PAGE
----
A clinical guide for contraception aids and women’s reproductive health
Healthcare professionals can find it tricky to discuss contraception with patients when they are not having children. Preconception counselling, where couples can discuss their plans for the future, is invaluable. Yet, unless you have had a baby before, you may not fully understand the complex issues that some women and couples face. This can lead to inappropriate advice or treatment. That’s why a lot of doctors, genetic counsellors and midwives are now trained in contraception, so they can provide the right care to all patients.
What is contraception?
Contraception is the control of either pregnancy or fertility. It can be achieved by avoiding sex or using methods that prevent fertilization. There are many different types of contraceptives that are available, including:
- Barrier methods
- Imitation of Periods
- And more
Each one has its pros and cons, and it’s best to discuss which one best suits your particular needs with your healthcare provider.
When should you try for children?
This is a personal decision that should be made after you have weighed up the pros and cons of having children. You should not assume that just because you are over 30 you will automatically be able to have children. Age is a factor, but so is your personal situation, health and life goals. In some countries, such as Portugal and Spain, there is a legal requirement for fertility clinics to offer advice and treatment to those who cannot have children. In other countries, such as Australia and Finland, there is no such legal obligation. In these countries, it’s up to you and your partner to decide whether or not to have children.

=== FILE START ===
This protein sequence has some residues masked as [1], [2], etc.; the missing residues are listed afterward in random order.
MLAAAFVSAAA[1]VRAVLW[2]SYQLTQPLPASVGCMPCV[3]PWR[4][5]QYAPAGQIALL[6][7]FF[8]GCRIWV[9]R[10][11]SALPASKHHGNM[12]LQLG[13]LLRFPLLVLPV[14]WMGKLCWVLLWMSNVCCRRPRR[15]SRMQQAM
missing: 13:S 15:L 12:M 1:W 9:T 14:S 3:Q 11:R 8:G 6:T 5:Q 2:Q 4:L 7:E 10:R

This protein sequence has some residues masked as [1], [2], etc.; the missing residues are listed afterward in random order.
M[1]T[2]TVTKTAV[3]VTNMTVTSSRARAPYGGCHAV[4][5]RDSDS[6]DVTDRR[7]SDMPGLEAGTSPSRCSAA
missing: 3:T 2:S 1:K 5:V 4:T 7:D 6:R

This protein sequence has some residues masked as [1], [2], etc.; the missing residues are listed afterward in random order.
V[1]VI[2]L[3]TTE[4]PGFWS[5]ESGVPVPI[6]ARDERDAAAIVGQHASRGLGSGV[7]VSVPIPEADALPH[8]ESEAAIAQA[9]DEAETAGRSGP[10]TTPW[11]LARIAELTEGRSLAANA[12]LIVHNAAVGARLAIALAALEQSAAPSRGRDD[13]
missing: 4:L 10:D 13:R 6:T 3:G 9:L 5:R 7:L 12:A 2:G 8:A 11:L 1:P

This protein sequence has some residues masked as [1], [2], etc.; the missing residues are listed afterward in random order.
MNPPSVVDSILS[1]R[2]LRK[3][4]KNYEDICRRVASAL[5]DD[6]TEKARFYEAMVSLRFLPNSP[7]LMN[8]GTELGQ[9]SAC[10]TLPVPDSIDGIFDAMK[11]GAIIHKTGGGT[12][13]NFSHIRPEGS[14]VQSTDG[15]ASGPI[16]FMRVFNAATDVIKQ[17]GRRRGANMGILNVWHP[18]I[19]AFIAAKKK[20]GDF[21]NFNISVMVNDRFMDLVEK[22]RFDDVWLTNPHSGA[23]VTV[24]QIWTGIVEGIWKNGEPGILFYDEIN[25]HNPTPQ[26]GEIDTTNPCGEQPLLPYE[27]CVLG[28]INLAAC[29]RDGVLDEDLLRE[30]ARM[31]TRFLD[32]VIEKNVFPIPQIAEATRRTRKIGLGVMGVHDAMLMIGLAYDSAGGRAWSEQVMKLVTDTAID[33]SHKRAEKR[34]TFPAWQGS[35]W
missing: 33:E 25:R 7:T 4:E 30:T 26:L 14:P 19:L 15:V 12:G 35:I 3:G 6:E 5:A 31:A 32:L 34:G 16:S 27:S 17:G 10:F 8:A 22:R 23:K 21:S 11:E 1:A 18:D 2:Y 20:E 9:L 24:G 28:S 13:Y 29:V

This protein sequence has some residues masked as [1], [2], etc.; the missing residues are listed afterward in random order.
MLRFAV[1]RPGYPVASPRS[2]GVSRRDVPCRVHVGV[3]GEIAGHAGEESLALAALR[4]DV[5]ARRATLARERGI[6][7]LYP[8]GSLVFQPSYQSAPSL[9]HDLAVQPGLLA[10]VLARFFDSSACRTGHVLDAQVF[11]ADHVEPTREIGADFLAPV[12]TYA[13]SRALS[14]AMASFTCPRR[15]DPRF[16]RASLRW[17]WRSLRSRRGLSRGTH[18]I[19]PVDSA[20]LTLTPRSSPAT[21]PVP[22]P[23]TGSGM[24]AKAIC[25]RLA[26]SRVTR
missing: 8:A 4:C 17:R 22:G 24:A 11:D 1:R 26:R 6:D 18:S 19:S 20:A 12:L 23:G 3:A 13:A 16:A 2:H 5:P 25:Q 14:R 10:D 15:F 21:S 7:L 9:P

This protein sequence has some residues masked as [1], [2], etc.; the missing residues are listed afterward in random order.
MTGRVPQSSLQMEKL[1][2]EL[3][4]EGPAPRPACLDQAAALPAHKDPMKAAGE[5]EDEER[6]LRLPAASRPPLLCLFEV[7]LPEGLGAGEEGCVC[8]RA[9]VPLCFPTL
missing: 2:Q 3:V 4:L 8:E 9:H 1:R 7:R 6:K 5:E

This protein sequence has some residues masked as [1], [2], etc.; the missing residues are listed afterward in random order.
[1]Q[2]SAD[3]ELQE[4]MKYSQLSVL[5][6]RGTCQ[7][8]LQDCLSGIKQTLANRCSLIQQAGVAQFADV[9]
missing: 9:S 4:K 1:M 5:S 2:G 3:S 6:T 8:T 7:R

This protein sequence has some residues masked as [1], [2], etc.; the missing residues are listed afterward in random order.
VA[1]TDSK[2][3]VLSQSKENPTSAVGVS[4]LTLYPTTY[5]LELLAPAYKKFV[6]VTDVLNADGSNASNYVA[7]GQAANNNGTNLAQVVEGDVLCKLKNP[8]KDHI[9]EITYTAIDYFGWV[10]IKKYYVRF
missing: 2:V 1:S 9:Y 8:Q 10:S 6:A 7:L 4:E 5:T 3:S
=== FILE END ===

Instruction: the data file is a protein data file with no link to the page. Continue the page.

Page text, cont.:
Is it always best to use a combination of methods?
In general, using more than one type of contraceptive is better than relying on just one method. This is because it reduces the risk of unwanted pregnancies. However, with every choice comes a trade-off. For instance, using barrier methods and contraception pills together can reduce the risk of unplanned pregnancy. But, if you end up with a health problem that causes you to miss a period, it could be difficult to decide when to have a baby and when to wait. In that case, using just one method could be preferable, especially if that method is surgery or an implant. This is because it simplifies life and makes it easier to track your periods.
With modern science, there is always an alternative.
Many infertile patients have turned to alternative methods in order to have a child. These range from traditional Chinese medicine to hormone therapy, and even in vitro fertilization. Although many of these methods are effective, they are not without their risks. That’s why, whenever possible, it’s best to discuss these options with your healthcare provider. With proper support and monitoring, all of these methods can lead to healthy pregnancies and deliveries for couples who want to have children.
The importance of sexuality education
Healthcare professionals should receive adequate training in sexuality education, so they can provide the right care to their patients. If you are not sure where to start, ask your doctor or nurse for help. They will be able to give you a good referral to a sexuality education or family planning class. Learning to negotiate safer sex practices, and how to say no to sex if you feel uncomfortable, is a vital part of healthcare. Safer sex, including the use of condoms as well as pregnancy testing and treatment, can help to reduce the risk of STIs, including HIV.
It is also important for healthcare professionals to learn about women’s health issues, including reproductive health. Not knowing where to start, many doctors and nurses may assume that a patient is just coming into labour when, in fact, she is not. This can cause a delay in treatment and, in some cases, even harm the patient. An educated and experienced healthcare professional will know exactly what to look for and will be able to take the correct action quickly and accurately.